The reason that everyone goes to Oslob is to swim and snorkel with the whale sharks, and we knew we had to get there early to beat the crowds as the activity closed at midday. So the next day we got up at 5am and the same staff member drove us on his moped to the whale shark booking office. It was already busy at 6am. There was a short induction explaining that you shouldn't touch them, use flash photography or wear sun cream as these can all affect the whale sharks. After the induction we lined up to pay the 1,000 pesos each to snorkel with them - the best $30AUD we've ever spent! It was absolutely amazing! You get into a small paddle boat that can hold about 6-8 people and your guide paddles out about 35 metres off the shore to where there are some other paddle boats with men feeding the whale sharks krill. They are so close to the shore line that you can see them when you are waiting for your boat. We were told we had half an hour in the water with them but we think it was about 45 minutes in the end. It was incredible. As soon as you jumped off the boat there was a magnificent whale shark gently swimming next to you.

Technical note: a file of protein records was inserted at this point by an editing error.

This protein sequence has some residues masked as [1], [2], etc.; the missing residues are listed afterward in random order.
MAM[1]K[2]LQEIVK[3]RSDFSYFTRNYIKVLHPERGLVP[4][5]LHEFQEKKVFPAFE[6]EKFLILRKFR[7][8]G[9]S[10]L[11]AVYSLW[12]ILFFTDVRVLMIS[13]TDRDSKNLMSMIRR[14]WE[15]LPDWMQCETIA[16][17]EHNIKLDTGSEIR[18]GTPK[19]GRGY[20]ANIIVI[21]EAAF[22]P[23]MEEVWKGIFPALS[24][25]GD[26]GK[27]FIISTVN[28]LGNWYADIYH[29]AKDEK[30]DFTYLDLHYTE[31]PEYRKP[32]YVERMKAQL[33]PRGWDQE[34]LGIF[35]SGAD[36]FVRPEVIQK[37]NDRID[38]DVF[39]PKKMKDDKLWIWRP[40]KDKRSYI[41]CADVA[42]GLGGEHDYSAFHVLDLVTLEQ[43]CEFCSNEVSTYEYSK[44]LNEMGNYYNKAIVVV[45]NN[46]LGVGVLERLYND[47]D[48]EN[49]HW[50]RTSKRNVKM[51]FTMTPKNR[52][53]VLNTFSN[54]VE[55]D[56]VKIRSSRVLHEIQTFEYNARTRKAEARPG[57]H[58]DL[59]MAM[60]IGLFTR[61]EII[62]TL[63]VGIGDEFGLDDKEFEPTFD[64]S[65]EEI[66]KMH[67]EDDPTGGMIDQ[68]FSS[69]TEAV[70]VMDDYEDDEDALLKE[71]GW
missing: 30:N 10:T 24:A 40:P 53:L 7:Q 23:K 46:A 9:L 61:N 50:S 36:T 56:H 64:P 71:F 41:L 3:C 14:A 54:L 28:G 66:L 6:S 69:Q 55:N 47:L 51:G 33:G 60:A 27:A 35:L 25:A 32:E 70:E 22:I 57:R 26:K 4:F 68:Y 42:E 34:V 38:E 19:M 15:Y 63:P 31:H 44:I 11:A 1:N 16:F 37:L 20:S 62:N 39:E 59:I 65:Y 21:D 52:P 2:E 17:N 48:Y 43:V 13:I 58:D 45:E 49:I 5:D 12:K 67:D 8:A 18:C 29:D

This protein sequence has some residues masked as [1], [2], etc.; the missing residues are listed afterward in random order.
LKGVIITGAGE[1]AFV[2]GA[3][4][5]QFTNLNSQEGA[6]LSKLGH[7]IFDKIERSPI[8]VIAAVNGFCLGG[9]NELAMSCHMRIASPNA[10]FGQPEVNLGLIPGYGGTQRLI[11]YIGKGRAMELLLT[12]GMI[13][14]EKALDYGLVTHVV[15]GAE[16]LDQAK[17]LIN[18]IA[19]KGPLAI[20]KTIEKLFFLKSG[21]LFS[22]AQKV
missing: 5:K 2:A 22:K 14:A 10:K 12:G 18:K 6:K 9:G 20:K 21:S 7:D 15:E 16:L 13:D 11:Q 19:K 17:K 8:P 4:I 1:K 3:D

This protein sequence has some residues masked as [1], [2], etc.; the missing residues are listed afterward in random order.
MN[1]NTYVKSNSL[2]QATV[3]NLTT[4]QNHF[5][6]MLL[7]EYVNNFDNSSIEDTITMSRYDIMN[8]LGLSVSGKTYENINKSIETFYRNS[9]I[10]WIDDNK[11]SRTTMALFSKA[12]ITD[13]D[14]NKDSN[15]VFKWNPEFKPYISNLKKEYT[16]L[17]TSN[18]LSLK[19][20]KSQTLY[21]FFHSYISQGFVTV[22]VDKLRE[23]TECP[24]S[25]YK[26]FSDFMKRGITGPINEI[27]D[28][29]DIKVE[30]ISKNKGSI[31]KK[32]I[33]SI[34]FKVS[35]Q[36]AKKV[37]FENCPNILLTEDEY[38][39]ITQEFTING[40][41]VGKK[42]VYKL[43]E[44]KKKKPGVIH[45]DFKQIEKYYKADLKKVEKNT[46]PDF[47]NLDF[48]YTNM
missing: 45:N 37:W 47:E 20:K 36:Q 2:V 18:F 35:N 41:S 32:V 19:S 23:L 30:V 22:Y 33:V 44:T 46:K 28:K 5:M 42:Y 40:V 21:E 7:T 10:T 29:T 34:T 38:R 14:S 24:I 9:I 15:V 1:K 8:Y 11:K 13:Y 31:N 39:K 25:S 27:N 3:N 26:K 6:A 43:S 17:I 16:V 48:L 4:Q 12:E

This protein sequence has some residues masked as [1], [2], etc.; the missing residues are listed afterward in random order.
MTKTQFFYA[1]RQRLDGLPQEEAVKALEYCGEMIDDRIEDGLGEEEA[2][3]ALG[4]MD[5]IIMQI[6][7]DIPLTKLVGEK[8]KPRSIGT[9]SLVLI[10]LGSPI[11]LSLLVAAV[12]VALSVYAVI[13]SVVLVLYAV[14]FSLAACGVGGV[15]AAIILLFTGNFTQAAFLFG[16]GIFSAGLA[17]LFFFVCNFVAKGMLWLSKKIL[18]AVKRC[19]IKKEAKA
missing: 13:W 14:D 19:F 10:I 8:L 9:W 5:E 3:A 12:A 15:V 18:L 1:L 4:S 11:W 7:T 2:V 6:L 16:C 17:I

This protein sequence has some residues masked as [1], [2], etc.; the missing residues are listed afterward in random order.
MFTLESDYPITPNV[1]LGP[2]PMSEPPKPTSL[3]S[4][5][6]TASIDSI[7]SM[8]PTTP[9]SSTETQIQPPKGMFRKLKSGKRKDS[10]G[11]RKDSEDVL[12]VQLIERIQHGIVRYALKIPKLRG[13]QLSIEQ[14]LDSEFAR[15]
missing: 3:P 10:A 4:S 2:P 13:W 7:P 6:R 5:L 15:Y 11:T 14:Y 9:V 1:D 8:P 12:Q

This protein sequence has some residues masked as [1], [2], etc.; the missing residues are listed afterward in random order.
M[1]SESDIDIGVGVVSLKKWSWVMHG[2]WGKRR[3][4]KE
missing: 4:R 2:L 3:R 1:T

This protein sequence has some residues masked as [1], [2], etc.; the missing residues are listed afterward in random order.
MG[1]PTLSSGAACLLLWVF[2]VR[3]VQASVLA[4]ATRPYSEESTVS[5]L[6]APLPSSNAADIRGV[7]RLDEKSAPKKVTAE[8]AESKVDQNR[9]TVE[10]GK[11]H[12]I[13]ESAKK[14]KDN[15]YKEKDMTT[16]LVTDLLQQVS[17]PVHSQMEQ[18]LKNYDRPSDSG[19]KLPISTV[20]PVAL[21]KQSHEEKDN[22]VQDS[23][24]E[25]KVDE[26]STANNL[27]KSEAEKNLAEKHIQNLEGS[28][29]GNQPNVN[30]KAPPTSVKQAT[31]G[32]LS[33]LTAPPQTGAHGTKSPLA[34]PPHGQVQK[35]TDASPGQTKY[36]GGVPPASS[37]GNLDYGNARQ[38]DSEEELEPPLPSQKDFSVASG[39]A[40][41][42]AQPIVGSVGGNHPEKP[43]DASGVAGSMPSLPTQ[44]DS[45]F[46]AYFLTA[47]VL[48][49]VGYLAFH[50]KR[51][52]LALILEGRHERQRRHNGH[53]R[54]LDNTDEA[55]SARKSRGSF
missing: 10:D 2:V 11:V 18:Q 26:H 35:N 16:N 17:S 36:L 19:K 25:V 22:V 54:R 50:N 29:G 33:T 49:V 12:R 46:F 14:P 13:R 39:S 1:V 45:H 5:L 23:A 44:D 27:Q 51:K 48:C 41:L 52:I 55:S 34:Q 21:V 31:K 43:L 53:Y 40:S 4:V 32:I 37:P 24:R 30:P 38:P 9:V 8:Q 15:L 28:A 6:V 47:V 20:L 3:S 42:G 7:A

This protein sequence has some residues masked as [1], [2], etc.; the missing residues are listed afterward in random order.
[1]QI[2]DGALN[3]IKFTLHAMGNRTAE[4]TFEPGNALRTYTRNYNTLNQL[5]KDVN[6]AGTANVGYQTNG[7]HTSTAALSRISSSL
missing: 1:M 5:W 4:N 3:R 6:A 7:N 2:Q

The first one we saw was big, but nothing like we imagined. We both discussed it afterwards and concluded that th first one we saw was a baby as the rest of them were absolutely huge. They can get up to a massive 12.5 metres in length, a weight of 21.5 tonnes, and live up until 100 years old. They were so beautiful with their iconic patterned skin and very wide mouths. They swam so gracefully and it was fascinating watching their gills move as they breathed in and out.